Verdict: 4.5 / 5
Any film that tries to fully encompass the life of global icon and apartheid activist Nelson Mandela in less than three hours is taking on an incredibly daunting task. Furthermore, it also runs the risk of falling into the rut of only highlighting the former president’s accomplishments and forgetting to truthfully reveal the real man behind the legend. Thankfully, Mandela: Long Walk to Freedom, based on Mandela’s 700-page memoir, finds a healthy balance and, although it becomes a little didactic, the film is inspirational and essential viewing for every South African.
Painted through golden sunsets, breathtaking scenery, haunting visuals of mass killings, heartfelt inspirational moments, swooning strings and Idris Elba’s towering performance, Mandela: Long Walk to Freedom reminds us of the painful past of apartheid, while providing a strong message of hope. Although the majority of the film is focused on Mandela’s time in prison, it also tells of Winnie Mandela’s struggles with the oppression outside of the four walls. To its credit, the writers also don’t ignore Mandela’s darker side, specifically his womanizing and his involvement with violent protests and actions against the government of the time. No stone is left unturned and the story realistically depicts some of South Africa’s most horrific and brutal events. Unlike previous attempts at capturing the horror of apartheid, Long Walk to Freedom makes the experience real – close your eyes and you could probably smell the ash, the gun powder or the scent of dead bodies lying across the open streets. Pack your tissues.
The film starts by briefly touching on Mandela’s Xhosa roots before rushing into his career as a fiery lawyer. It’s not long after that we fast-forward through his first marriage, joining the ANC and his run-ins with the law. The first third of the film is fast-paced, to the point and only cherry picks the highlights of his early life. However, it all slows down when he meets a feisty social worker named Winnie Mandela. As their struggle against the apartheid regime increases, the ANC decide to take violent action to stop the mistreatment of non-white South Africans, forcing Madiba to go into hiding. But after a national manhunt he is captured and sentenced to life imprisonment on Robben Island. It’s here that we meet the Mandela we know today, a man who has learnt to fight back through peace and love.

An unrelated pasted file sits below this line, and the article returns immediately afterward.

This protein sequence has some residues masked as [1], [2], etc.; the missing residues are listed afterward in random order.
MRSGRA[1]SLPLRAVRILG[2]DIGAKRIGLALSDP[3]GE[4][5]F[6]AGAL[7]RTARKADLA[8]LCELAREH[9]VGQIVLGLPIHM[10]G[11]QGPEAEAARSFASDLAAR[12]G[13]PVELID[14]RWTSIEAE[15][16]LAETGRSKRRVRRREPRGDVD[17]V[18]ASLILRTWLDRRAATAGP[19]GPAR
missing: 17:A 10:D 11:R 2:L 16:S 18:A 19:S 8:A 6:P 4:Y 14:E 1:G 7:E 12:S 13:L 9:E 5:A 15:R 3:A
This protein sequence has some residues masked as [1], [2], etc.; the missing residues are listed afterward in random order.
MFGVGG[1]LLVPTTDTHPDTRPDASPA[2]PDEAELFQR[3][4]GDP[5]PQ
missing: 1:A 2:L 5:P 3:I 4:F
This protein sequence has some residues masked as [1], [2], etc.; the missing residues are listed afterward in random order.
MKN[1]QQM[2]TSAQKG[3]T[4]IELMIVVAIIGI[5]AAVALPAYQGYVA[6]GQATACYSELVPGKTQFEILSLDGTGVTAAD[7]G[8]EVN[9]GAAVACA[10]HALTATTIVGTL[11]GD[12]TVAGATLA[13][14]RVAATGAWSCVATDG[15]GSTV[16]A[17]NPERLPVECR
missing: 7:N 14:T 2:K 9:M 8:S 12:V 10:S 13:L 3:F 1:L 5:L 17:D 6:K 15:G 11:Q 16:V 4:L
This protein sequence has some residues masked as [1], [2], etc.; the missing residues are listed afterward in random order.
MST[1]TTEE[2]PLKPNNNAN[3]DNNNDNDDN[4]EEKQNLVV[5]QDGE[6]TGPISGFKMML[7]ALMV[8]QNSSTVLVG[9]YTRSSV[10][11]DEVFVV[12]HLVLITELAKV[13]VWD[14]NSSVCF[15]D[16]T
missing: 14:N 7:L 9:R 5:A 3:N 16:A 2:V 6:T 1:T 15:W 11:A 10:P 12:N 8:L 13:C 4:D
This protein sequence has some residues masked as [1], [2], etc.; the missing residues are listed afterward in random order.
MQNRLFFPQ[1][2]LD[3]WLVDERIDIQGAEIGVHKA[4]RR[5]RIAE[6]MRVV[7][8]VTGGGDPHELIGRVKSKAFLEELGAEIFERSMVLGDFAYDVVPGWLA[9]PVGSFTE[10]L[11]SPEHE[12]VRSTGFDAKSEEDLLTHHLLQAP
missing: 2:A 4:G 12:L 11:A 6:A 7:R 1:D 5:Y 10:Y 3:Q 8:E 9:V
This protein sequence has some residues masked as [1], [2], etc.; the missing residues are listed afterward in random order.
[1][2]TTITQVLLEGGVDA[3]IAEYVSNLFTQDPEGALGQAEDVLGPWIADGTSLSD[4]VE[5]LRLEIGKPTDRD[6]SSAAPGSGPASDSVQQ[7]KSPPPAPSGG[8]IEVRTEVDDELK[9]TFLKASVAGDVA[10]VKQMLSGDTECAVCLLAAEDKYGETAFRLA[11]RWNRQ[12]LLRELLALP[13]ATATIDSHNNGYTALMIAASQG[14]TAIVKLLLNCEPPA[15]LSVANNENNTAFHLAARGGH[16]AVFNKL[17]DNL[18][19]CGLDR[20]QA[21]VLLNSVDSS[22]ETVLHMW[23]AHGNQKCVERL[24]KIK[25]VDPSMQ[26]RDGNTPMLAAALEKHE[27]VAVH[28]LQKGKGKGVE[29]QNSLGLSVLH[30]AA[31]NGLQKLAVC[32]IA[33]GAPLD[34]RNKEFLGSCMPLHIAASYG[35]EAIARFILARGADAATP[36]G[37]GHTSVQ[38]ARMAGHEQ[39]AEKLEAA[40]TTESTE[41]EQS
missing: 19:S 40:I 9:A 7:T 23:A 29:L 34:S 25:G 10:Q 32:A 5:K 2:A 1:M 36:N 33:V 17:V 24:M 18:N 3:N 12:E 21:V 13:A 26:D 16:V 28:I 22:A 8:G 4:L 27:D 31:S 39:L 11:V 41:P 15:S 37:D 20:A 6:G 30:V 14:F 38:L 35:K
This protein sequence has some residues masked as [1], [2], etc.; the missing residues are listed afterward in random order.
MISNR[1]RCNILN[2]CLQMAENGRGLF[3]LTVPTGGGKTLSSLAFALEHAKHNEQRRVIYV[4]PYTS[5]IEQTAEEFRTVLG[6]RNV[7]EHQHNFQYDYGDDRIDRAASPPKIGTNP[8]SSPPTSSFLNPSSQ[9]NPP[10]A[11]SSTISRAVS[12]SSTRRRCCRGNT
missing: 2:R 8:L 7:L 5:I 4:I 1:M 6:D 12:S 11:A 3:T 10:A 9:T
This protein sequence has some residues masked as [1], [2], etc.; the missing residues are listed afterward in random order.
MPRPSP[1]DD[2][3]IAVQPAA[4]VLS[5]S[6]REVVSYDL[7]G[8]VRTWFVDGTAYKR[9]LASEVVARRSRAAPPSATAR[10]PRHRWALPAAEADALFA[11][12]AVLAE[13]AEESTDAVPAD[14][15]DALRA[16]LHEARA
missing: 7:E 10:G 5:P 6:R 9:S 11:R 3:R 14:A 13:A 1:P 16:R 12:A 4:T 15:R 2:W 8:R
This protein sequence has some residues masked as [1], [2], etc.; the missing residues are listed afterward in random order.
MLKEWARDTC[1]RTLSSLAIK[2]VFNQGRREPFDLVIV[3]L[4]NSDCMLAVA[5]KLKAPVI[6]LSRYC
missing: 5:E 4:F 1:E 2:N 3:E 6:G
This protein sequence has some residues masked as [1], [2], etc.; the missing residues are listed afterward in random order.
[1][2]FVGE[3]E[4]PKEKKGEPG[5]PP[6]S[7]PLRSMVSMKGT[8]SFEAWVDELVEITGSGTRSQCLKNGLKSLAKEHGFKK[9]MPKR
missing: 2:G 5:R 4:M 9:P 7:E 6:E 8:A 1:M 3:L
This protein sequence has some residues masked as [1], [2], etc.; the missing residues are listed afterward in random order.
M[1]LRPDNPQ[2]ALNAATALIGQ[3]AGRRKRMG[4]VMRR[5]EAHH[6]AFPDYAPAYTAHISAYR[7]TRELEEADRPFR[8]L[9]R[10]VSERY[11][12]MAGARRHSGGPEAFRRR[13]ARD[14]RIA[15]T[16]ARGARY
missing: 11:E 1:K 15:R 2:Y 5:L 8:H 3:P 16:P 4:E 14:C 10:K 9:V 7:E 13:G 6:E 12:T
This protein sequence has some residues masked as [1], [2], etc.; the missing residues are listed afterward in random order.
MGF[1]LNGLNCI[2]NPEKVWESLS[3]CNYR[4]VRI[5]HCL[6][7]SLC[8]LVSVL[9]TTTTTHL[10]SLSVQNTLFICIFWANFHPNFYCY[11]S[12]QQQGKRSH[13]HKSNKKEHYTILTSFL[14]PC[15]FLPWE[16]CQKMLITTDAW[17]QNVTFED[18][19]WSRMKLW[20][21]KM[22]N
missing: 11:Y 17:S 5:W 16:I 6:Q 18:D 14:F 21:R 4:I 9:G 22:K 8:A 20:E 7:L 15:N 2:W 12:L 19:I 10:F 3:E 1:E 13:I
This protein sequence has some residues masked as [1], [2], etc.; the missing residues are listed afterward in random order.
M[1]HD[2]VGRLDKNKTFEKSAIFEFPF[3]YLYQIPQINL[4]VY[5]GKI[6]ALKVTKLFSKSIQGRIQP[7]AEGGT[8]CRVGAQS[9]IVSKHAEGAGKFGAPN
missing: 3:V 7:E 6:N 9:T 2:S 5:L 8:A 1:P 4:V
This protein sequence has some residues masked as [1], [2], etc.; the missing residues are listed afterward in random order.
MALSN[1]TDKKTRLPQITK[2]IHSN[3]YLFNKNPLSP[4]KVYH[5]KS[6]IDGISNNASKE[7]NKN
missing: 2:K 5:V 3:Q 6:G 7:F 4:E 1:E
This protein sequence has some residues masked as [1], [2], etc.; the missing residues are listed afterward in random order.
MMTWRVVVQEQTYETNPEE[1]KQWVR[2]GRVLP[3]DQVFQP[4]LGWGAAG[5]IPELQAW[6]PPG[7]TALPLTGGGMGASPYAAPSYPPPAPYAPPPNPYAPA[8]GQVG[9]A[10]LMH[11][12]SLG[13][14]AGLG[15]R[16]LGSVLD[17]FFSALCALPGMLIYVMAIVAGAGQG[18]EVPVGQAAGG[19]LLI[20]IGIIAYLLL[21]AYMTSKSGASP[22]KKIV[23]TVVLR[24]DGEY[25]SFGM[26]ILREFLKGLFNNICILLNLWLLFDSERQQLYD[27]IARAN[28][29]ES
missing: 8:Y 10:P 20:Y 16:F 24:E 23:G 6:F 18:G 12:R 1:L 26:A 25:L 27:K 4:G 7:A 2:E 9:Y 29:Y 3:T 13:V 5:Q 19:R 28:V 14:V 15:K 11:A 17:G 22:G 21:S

Probably the most powerful scene in the movie comes much later when Madiba and Winnie are arguing about their different methods of bringing upon change. It’s terribly sad to see a couple who were so in love and fighting for the same justice now at different ends of the spectrum. An aging Mandela confides in a friend that the government has had no victory over him, except one; they have taken away his wife.
The film is driven by strong performances, with Idris Elba delivering Oscar-worthy magic. Mandela’s voice, his passion and his charisma is transferred immaculately to Elba, who embodies the role like no other actor could. This isn’t simply an impersonation, this is Elba engulfing himself into the character. Naomie Harris also does a striking job as Winnie Mandela, although she seems to be channeling “angry woman” rather than her character at times. Even still, she evokes a sympathy for Winnie that has yet to be seen.
Some might find the film flawed, especially in its beginning sections, but it’s hard to deny the impact of the film’s themes and, ultimately, its story. Mandela: Long Walk to Freedom is deeply moving and is bound to leave an impression on the hearts of every South African. This isn’t just a Mandela story, it’s our story. Amandla!